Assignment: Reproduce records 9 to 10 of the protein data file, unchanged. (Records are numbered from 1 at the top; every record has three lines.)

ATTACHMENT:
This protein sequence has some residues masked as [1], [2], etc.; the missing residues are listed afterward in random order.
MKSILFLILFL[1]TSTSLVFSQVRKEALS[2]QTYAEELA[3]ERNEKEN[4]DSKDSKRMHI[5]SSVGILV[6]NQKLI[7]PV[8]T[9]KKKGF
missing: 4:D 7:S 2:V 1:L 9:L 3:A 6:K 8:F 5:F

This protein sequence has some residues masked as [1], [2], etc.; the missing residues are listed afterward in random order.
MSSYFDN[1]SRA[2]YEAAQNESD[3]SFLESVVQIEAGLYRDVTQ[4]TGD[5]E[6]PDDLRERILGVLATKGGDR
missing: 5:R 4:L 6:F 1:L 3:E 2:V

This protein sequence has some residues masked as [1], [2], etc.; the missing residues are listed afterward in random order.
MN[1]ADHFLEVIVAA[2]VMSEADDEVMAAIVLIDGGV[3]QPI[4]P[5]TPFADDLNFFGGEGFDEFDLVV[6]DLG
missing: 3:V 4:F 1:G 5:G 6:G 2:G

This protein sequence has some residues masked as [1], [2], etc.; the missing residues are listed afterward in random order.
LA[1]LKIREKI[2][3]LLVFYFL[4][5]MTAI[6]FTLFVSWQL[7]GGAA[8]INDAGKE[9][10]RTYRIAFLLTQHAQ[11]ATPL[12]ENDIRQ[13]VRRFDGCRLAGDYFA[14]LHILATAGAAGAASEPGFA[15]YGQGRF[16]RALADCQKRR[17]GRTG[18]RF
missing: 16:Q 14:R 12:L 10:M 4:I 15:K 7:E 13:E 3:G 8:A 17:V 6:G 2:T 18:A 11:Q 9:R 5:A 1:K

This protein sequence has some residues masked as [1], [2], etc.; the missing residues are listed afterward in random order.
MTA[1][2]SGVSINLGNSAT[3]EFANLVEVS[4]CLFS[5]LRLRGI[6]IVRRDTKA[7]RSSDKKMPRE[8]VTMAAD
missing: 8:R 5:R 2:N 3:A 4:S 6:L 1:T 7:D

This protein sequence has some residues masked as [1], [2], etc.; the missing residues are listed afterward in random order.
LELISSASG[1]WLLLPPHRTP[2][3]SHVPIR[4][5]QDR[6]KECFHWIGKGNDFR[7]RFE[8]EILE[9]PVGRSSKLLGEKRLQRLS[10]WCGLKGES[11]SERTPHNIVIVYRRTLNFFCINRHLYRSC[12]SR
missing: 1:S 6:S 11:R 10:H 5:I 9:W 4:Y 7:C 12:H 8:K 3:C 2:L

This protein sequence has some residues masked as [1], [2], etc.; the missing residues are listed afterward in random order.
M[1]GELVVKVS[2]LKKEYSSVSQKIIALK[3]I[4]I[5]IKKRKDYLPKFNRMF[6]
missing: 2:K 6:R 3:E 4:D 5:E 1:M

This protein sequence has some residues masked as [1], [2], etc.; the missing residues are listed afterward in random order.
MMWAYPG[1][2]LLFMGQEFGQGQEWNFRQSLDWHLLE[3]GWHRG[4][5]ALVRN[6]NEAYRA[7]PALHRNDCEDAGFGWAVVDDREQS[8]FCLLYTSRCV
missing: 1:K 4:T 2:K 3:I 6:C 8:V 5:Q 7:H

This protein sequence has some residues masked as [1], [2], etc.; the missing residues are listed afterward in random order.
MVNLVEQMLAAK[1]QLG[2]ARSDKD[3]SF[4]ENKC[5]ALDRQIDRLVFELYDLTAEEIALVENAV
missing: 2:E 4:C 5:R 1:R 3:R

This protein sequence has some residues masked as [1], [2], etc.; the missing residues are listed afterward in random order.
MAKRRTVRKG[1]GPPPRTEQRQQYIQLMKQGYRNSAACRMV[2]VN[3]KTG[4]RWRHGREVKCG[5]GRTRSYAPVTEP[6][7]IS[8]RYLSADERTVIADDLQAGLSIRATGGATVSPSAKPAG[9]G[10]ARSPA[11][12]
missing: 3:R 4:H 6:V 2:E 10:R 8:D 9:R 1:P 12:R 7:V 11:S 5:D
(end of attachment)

This protein sequence has some residues masked as [1], [2], etc.; the missing residues are listed afterward in random order.
MVNLVEQMLAAK[1]QLG[2]ARSDKD[3]SF[4]ENKC[5]ALDRQIDRLVFELYDLTAEEIALVENAV
missing: 2:E 4:C 5:R 1:R 3:R

This protein sequence has some residues masked as [1], [2], etc.; the missing residues are listed afterward in random order.
MAKRRTVRKG[1]GPPPRTEQRQQYIQLMKQGYRNSAACRMV[2]VN[3]KTG[4]RWRHGREVKCG[5]GRTRSYAPVTEP[6][7]IS[8]RYLSADERTVIADDLQAGLSIRATGGATVSPSAKPAG[9]G[10]ARSPA[11][12]
missing: 3:R 4:H 6:V 2:E 10:R 8:D 9:R 1:P 12:R 7:V 11:S 5:D